One evening I was preparing to go speak at a local beekeeping meeting. A neighbor called and said “Charlotte, are you home? A bear just walked up your driveway!”
I ran outside and did not see the bear. It was time to leave because I was a guest speaker. I could not stay home and disappoint the beekeeping club that had asked me to visit. Luckily, the bear did not return later in the night.
That does not mean that no bear were around, but the population was not large enough to notice. Then, a few months ago, guess what I saw on my game camera in the edge of the woods. Yep, big bear – this is the shot from the game camera – look at those big claws. Am I nervous? You betcha!
If bears live in your region, you need to consider some type of protection. I know of many beekeepers who had never seen a bear in their area. Then, they awake one morning to beehive destruction. In fact, this is the case most of the time. Don’t wait until a bear has destroyed your hives before installing a fence. And not a wimpy fence either!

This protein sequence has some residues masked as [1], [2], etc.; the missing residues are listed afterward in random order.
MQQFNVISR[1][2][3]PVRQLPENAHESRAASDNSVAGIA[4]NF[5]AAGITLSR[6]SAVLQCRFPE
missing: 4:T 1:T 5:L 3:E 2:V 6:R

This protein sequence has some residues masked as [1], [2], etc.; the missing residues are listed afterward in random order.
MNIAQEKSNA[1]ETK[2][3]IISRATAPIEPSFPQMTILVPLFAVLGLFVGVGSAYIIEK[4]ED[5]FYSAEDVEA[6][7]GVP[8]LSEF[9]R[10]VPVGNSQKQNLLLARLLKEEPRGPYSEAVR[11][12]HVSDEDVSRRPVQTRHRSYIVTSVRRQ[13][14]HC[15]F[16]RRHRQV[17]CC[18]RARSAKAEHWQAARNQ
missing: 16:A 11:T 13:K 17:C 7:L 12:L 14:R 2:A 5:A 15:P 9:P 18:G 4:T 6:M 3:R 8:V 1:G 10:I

A variety of chargers and insulators are suitable for your electric fence.
Why Do Bears Destroy Beehives?
While beekeepers may sometimes think that bears have a personal vendetta against them, that is not the case. Mr. Bear is just looking for food.
Do bears like honey? Sure, they do. We have all seen it on TV for years. Even adorable Winnie the Pooh was always in search of a sweet “smackarel” of honey. But honey is not the main attraction.
Bears eat bee brood (baby bees). This is a sweet protein source for the bear. A little bee brood, some honey and chewy honeycomb. That’s a great meal to a bear in need of calories and protein. Bear problems may be greatest during Fall when they are preparing for winter or early Spring upon waking up.